May is Pennsylvania Beef Month! There are so many ways to enjoy this protein, which is an important part of the agricultural industry here in Pennsylvania. But we understand that not everyone is visiting their local butcher or meat counters for steaks or ribs — expensive cuts aren’t always an option for our many neighbors experiencing food insecurity.
Beef can range widely in price, and some types of beef are, in fact, super-affordable. Packed with protein and iron, beef can be an economical way to feed yourself or your family, especially with a couple of tricks in the kitchen!
Ground beef is commonly known to be a great value. There are different blends which contain varying fat-to-lean ratios, which are shown on the packaging in numbers like 90/10 (90% lean to 10% fat). For beef to be labeled as “lean” it must be 93% lean or higher. Ground beef with a higher fat ratio is good for dishes like burgers, meatballs and meatloaf, while leaner beef works well for chili, taco filling, stuffed peppers, meat sauce and in casseroles, like lasagna. Basically, in applications where the ground beef will be mixed with a bunch of other ingredients, lean is a great option.
Storing ground beef is simple enough: Keep fresh ground beef in the fridge for 1 to 2 days (or 3 to 4 days if cooked), or keep beef in the freezer for 3 to 4 months. To thaw frozen ground beef, let it sit in the refrigerator for about 12 hours.
Canned beef is also affordable, though because it is often high in sodium, we suggest using it in a more sparing quantities in dishes that also include a few servings of vegetables or grains. Mixing canned beef into chili is a superb way to use it, and we’ve got a crowd-pleasing recipe from our Nourish PA series ready to go!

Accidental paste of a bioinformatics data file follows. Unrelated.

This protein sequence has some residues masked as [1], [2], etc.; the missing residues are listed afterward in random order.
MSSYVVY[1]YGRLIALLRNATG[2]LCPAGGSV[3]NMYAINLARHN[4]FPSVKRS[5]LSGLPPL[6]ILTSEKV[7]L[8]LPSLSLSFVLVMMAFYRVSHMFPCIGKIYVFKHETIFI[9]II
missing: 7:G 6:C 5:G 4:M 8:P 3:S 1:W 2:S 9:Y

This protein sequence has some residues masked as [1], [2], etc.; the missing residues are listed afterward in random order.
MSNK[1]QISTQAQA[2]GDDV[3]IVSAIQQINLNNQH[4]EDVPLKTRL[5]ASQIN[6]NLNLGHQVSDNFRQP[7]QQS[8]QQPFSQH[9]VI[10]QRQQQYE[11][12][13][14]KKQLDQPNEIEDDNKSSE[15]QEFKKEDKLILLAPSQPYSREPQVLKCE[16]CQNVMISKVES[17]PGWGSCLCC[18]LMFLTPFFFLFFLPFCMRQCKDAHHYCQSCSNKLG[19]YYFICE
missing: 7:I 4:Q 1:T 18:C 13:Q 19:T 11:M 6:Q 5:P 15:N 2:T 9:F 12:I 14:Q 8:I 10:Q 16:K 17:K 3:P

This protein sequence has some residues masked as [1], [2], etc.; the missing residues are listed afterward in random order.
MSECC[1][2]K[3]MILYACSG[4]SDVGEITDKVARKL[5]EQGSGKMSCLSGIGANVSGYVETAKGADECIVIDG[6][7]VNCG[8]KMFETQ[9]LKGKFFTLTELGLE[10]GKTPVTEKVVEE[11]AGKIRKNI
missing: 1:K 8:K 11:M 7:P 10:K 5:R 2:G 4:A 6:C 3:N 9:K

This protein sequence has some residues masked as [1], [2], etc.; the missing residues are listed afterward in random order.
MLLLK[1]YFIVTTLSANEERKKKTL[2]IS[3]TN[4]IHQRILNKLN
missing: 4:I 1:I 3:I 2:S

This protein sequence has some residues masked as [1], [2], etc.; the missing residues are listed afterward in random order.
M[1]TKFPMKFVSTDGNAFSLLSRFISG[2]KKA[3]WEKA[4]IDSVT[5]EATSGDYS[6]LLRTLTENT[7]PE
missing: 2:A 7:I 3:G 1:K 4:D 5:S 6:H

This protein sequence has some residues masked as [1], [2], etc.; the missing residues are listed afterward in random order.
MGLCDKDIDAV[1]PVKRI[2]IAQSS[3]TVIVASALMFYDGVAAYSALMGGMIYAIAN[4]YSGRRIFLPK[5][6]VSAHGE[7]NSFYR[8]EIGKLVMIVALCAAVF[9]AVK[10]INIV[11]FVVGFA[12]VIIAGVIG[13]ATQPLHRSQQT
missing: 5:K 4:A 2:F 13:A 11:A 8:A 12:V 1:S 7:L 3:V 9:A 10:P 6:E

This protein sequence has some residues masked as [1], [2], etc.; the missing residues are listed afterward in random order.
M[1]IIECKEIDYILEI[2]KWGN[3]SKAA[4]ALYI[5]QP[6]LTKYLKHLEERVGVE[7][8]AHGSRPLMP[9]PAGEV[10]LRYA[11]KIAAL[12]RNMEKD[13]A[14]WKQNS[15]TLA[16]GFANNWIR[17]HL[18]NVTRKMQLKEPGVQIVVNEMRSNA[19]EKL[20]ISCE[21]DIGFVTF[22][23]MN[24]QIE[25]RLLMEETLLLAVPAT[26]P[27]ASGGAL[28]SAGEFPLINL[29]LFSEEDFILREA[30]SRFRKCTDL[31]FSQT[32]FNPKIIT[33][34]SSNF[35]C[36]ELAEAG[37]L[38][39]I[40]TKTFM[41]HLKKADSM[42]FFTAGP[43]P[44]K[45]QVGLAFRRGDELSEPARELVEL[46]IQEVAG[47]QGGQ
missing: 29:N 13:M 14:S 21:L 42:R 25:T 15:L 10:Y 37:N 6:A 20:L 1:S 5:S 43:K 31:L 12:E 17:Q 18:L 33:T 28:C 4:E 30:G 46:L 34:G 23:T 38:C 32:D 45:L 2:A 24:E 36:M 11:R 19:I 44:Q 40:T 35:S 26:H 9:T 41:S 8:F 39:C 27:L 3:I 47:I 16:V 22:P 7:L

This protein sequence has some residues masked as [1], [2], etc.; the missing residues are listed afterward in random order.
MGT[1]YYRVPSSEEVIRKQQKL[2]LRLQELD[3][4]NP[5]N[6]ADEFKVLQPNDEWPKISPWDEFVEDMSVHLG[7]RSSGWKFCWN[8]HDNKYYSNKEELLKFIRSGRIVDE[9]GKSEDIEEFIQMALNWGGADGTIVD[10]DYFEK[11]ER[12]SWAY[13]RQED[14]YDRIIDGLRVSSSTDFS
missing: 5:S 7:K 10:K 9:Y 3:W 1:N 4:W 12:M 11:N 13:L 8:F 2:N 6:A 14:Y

Other ideas for using canned beef include: mixing it into pasta sauce with vegetables like onions, zucchini and bell peppers; using it as filling in shepherd’s pie or pot pie with potatoes, peas and carrots; and tucking it into corn-and-cheese quesadillas topped with mashed avocado.
There are also cuts of beef that are more affordable than the “special occasion” steaks like T-bone and ribeye. Chuckeye steaks, which are located on the steer right near the ribeye, are a bit thinner-cut than that iconic steak, but seared in a cast-iron pan or on the grill, chuckeye steaks can yield delicious, juicy meat that would be lovely served with a brussels sprouts salad or with a fried egg atop a breakfast quinoa bowl. Tri-tip steaks, which are indeed triangle shaped, are amazingly flavorful sirloin steaks, which are great for marinating and grilling; try them sliced thin against the grain for dishes, like steak fajitas with pickled onions or simply served with summer cookout classics, like corn on the cob and tomato salad.
Of course, roasts are the secret weapon of savvy home cooks everywhere. Roasts use cuts of beef which are inexpensive; if not cooked properly, the beef is unpleasantly tough, but with slow-and-low techniques, like braising and smoking, the meat becomes wonderfully tender. For classic pot roast, try round roast; for slow-cooked BBQ or smoking, brisket is the winner; for beef bourguignon, chuck round is a great choice. Classic beef stew usually calls for a product frequently sold as “stew beef,” which are already-broken down chunks of meat, often from the hardworking parts of the cow, like its shoulder (called the “chuck”) or from the rump. Full of connective tissue and collagen, these cuts get fall-apart-tender when cooked for a nice long time in liquid.
We hope you’re inspired to try some new recipes featuring beef, even if you’re shopping on a budget or incorporating foods from your local food pantry. Let us know some of your favorite ways to cook with PA beef in the comments below or on the PA Eats Facebook page!
- Photos and video: Dish Works